anna brones

writer + artist + producer

Posts Tagged ‘consumption

Food, Fashion and Expiration Dates

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“Fashion is the deliberate inculcation of obsolescence.” -Paul Hawken

Some people might not think that food and fashion have much in common, but in our global consumer society that’s obsessed with cheaper and faster, they definitely do. I write about this topic over on the Brooklyn Fashion and Design Accelerator blog. My latest article is all about expiration dates.

Just like we used to put all of our food to use, and fix our appliances instead of buying a new one, if a go-to shirt got a hole in it, there was a time when we would sew it up. But the darning needles and sewing machines of our mother’s and grandmother’s generations have all but disappeared, because in the world of cheap fashion, you can just as easily buy something new.

Cheap fashion is just the same as cheap food; there’s no economic reason stopping us from tossing out the old stuff and buying something new, and that in turn, leads to waste of huge proportions. Consider in 2012, 35 million tons of food was thrown away in the U.S. In that same year, 14.3 million tons of textile waste was generated. But the difference with fashion is that it’s not just worn out clothing that gets us to bring a new item into our wardrobes. It’s a perceived expiration date.

Read the full article here.

Image: David Goehring

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Written by Anna Brones

December 3, 2014 at 09:53

Are We Addicted to Fashion?

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Normally I write about food, bikes, or coffee. Or some combination of the three. But if there’s one thing that ties my writing together, it’s that I believe that we have to think differently about how we live. I want to get people to think about their daily behaviors, and hopefully, start challenging cultural norms and expectations.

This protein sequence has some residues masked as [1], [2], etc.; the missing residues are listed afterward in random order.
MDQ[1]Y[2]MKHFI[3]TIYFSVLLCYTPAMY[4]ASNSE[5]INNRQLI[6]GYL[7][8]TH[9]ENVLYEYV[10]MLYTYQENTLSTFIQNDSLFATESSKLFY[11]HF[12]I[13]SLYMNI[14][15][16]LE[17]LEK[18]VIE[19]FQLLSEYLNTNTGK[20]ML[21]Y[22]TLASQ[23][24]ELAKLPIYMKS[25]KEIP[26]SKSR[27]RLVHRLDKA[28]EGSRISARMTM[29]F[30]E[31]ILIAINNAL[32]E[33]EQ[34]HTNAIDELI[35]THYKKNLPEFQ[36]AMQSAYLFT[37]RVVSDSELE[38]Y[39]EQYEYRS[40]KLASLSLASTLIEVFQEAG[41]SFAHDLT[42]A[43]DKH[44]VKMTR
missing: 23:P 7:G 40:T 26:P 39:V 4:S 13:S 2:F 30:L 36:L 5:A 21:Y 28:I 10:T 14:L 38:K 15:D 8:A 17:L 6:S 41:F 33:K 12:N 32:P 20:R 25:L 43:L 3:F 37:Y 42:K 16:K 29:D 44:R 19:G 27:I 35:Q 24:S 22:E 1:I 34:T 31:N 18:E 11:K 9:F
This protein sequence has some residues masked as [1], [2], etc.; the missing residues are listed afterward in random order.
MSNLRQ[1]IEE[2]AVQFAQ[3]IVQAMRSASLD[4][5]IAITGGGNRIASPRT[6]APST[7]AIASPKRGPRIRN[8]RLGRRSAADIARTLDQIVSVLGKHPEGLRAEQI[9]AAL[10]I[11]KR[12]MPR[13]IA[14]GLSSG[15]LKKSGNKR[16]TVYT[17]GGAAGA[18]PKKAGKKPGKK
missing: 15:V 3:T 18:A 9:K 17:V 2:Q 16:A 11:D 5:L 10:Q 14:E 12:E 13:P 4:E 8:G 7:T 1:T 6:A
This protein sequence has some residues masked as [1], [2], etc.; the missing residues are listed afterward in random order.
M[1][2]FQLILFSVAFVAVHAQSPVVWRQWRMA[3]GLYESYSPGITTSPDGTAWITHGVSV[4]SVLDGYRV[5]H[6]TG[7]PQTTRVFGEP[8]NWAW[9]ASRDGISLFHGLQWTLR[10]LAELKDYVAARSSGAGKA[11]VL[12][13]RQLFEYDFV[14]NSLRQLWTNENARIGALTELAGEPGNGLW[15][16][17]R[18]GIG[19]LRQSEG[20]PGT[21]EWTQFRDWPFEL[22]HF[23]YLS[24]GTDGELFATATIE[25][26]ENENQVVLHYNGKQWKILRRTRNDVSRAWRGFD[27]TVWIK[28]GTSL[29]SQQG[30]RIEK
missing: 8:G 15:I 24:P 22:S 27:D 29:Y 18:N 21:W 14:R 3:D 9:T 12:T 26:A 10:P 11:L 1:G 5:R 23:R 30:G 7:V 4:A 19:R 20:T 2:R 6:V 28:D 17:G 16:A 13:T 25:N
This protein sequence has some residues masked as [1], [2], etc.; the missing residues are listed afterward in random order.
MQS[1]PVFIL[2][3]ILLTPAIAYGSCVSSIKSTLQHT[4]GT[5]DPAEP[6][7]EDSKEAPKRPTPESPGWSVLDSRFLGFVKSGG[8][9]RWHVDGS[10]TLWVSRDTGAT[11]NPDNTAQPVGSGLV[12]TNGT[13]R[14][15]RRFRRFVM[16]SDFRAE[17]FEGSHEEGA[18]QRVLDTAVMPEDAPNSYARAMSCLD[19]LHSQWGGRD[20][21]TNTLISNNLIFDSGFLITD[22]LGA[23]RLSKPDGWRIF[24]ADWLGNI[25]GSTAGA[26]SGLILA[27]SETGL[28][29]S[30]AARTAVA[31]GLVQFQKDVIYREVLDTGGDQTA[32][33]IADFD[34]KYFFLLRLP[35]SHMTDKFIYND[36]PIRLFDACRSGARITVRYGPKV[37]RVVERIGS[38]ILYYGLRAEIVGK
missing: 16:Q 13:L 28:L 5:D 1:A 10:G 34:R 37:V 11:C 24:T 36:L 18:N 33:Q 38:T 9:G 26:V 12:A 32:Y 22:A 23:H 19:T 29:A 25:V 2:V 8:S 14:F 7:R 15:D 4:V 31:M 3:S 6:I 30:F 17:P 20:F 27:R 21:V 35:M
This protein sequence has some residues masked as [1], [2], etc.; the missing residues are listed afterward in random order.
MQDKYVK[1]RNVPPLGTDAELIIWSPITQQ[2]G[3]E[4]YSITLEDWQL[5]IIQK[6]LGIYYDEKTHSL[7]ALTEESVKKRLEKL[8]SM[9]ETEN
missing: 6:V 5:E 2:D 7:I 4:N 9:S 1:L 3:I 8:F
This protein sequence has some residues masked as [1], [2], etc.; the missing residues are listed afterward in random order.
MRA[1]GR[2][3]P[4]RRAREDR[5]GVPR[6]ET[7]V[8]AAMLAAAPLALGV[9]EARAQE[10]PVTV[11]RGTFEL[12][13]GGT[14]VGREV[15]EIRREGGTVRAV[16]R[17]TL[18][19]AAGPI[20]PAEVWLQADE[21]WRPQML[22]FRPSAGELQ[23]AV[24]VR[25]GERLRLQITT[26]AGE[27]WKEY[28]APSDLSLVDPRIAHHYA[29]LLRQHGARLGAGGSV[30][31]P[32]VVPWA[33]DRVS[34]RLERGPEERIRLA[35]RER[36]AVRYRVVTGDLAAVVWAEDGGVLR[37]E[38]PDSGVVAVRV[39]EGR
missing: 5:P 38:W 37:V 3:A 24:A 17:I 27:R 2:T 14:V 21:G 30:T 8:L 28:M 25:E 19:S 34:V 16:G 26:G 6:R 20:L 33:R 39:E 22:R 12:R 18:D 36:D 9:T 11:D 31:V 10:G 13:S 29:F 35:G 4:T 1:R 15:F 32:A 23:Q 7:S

One thing that clearly falls into that category is fashion, and while I am not a fashion writer, I am intrigued by the clear link between consumption and what we wear. There’s no denying that as a culture, we’re obsessed with shopping. But why? I got to explore that question in a piece titled “Breaking the Addictive Culture of Fashion Consumption” which was published this week.

Consider this: in 1930, the average American woman owned an average of nine outfits. That wasn’t a minimalist wardrobe; it was simply a wardrobe. Nowadays however, we’re far from that. The average American woman owns 19 pairs of shoes alone, and as Americans, we spend about $1,700 on apparel every year. We’re taking up space with things we never wear, and we’re paying to do it.

So why do we consume? That’s the ongoing question of psychologists and marketing professionals. It comes down to one thing: emotion.

“Necessities to sustain life and have basic comforts are physiologically driven. With very few exceptions, our society exists above this level. For most of us, it is the interaction of emotion with psychological motivation that is responsible for our behavior as consumers. These emotions range from simple pursuit of pleasure to more complex emotions like security, contentment, and (life) satisfaction,” says Peter Noel Murray, Ph.D, principal of a consumer psychology practice in New York City.

Are we addicted to fashion? I’d say yes. But there’s something we can do about it. Focus on experiences instead. Analyze why we’re consuming. Think about what really makes us happy. Because ultimately, the most valuable possessions that we have, aren’t possessions at all.

You can read the full article here.

Written by Anna Brones

July 11, 2014 at 13:31